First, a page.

Over the last several years, an increasing number of people in Oklahoma have found themselves filing bankruptcy due to unmanageable debt. Bankruptcy can be useful in helping you to restructure your debt and rebuild your finances. But how will bankruptcy affect your current job or future employment opportunities? The good news is, with some exceptions, it should not have much affect at all.
When you file for bankruptcy, the court is required to send notice of your filing to all of your creditors. Afterwards, your bankruptcy becomes a matter of public records and will be listed in your credit history. All the same, those not involved in your bankruptcy will usually not find out about it unless you tell them, they endeavor to search the public records or you consent to a credit check.
If you file for Chapter 7 bankruptcy, your employer will typically not find out about your filing, unless your wages were being garnished before you filed and your employer has to be notified to stop the garnishment after you file. On the other hand, during Chapter 13 bankruptcy, the court often needs to notify your employer in the form of an “income deduction order” to automatically deduct money from your pay checks in order to meet the terms of your repayment plan.
The above notwithstanding, it is against the law for your current employer to fire you because you filed for bankruptcy. Furthermore, they cannot change the terms or conditions of your employment without having other valid reasons to do so. In other words, they cannot treat you any differently because you filed for bankruptcy than would have had you not filed for bankruptcy. If you are fired soon after filing for bankruptcy and suspect that is this is the reason, you may be able to sue your employer for illegal discrimination.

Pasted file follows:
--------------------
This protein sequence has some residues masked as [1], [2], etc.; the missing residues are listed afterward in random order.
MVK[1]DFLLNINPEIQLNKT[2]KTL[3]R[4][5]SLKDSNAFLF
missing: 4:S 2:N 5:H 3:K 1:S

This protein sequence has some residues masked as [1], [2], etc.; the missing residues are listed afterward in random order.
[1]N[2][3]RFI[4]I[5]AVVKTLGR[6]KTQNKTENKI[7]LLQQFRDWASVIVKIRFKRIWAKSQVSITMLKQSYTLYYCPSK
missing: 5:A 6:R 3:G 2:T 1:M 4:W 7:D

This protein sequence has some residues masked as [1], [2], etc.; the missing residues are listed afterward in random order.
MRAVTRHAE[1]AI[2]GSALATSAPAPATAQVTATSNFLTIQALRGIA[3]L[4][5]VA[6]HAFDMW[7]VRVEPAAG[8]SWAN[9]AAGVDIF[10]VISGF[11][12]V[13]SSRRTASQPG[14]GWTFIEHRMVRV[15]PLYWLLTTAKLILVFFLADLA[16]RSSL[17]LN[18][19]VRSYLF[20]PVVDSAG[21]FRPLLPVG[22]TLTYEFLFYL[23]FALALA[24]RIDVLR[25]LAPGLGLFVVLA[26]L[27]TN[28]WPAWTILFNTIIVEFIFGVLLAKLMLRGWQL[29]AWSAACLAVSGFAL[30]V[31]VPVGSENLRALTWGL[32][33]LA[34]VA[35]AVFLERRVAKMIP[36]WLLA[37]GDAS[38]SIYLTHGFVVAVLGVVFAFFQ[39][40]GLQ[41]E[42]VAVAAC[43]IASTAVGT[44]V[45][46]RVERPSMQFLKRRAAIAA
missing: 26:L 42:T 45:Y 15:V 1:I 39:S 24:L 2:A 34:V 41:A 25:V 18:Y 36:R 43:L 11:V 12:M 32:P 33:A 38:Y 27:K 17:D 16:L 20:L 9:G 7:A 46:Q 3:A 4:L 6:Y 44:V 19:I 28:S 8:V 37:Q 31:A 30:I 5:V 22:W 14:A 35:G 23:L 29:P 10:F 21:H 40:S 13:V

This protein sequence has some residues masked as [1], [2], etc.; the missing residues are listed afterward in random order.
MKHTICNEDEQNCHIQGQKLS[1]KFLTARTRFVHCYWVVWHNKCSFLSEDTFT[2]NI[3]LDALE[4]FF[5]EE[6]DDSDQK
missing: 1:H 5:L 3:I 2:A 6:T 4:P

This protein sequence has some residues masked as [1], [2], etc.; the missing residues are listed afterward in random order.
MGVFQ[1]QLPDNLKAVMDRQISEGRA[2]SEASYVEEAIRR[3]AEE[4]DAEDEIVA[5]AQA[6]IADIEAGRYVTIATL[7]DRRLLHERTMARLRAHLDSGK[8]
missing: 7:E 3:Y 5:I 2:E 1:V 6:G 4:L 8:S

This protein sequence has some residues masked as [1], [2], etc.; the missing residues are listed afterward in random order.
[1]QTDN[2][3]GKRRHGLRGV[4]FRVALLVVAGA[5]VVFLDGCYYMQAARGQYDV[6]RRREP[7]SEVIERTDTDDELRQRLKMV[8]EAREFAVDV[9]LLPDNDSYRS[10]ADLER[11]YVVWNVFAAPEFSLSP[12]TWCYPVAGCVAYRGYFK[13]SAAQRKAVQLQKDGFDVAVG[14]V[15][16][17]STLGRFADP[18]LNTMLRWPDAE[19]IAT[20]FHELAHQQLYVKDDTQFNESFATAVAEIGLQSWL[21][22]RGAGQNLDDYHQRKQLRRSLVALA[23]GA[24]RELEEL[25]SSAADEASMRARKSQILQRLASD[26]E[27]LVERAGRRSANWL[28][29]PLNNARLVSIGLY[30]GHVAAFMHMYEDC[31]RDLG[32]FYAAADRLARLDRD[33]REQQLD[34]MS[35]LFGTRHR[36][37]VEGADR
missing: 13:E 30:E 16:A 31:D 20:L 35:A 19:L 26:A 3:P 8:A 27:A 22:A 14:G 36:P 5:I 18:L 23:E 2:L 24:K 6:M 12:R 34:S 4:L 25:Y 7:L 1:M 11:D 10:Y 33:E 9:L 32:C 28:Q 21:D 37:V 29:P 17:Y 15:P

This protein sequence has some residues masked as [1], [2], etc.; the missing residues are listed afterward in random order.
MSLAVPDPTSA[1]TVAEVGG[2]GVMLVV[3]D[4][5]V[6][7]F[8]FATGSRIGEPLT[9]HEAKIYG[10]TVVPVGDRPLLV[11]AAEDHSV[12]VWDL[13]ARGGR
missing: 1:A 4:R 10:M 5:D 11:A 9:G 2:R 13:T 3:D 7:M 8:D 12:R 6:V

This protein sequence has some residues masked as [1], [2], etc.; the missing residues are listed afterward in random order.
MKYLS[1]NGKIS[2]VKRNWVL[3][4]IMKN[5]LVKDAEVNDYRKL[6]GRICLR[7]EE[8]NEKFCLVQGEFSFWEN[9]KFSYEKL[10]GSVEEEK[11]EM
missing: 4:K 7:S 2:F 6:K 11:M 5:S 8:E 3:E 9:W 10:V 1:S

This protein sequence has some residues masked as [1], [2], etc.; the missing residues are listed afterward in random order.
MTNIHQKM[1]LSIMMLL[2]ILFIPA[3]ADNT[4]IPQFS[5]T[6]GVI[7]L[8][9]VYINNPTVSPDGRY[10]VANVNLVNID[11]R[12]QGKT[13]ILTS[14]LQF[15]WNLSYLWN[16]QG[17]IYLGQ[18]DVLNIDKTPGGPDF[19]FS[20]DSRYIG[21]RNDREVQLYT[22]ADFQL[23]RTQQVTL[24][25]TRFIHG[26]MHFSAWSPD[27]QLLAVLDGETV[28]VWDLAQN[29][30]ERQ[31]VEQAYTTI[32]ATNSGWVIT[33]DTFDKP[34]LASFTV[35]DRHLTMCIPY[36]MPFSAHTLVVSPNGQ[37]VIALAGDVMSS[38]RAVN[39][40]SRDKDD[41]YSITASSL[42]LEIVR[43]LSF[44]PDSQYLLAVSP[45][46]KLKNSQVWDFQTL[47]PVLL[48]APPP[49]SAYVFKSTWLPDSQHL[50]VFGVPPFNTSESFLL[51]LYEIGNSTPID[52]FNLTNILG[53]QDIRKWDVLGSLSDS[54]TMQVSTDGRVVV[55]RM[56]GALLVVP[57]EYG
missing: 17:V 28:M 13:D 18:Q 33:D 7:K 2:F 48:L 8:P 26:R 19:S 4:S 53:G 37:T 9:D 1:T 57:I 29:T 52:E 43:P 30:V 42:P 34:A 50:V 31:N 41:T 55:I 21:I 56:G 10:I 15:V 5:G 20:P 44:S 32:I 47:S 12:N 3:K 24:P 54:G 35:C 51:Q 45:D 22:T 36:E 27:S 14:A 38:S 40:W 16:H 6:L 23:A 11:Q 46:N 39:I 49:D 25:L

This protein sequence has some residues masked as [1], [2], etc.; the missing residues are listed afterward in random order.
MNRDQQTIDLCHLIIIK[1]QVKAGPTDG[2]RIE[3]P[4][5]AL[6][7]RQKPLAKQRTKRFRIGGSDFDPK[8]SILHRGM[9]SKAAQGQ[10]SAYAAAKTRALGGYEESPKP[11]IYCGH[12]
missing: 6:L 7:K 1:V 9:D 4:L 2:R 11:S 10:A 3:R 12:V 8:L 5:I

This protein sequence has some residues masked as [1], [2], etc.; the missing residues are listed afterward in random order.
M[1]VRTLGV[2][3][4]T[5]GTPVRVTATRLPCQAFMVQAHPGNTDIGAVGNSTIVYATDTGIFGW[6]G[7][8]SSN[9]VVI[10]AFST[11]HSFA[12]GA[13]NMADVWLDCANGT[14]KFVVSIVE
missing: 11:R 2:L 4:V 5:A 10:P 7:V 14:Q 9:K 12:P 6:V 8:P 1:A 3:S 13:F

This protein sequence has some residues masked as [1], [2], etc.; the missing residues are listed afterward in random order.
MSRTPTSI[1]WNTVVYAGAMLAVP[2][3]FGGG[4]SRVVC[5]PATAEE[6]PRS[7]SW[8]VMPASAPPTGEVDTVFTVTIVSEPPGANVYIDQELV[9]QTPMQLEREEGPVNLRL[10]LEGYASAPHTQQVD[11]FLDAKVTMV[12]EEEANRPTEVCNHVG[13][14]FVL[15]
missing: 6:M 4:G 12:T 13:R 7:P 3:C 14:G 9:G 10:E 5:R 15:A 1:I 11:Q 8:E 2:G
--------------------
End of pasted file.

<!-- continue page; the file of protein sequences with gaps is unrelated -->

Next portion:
In addition, Federal law prevents you from being denied federal, state or local government employment because you have filed for bankruptcy. On the other hand, private employers are not specifically prohibited from doing so. While, prospective employers are not allowed to ask direct questions about your personal financial history, they can ask you to consent to a credit check and take into consideration whatever it reveals. If you choose not to consent, they may also use this as criteria to deny your application.
So, if you are concerned about how bankruptcy will affect your current job or future employment possibilities, know that the law provides protection to prevent your current employer from discriminating against you because you have filed for bankruptcy. Furthermore, you cannot be denied a federal, state or local government job because you have filed for bankruptcy. On the other hand private employers can require access to your credit history and deny you a job opportunity if it raises any “red flags”.
Ultimately, the extent of the personal financial information you share with your current or prospective employer is, to some degree, up to you. But when required to do so, being forthright and honest about filing for bankruptcy may prevent it from coming back to haunt you in the future.
Free Consultation: Oklahoma City Bankruptcy Attorney
To find out more about how to successfully file bankruptcy in Oklahoma, contact a Oklahoma City bankruptcy attorney. For a free confidential consultation about your rights in bankruptcy court and the potential benefits of filing bankruptcy, contact the Debt Line Law Office at (405) 563-7888. If you prefer e-mail, send us your question using the form at the top right of this page and we’ll answer your question as soon as possible.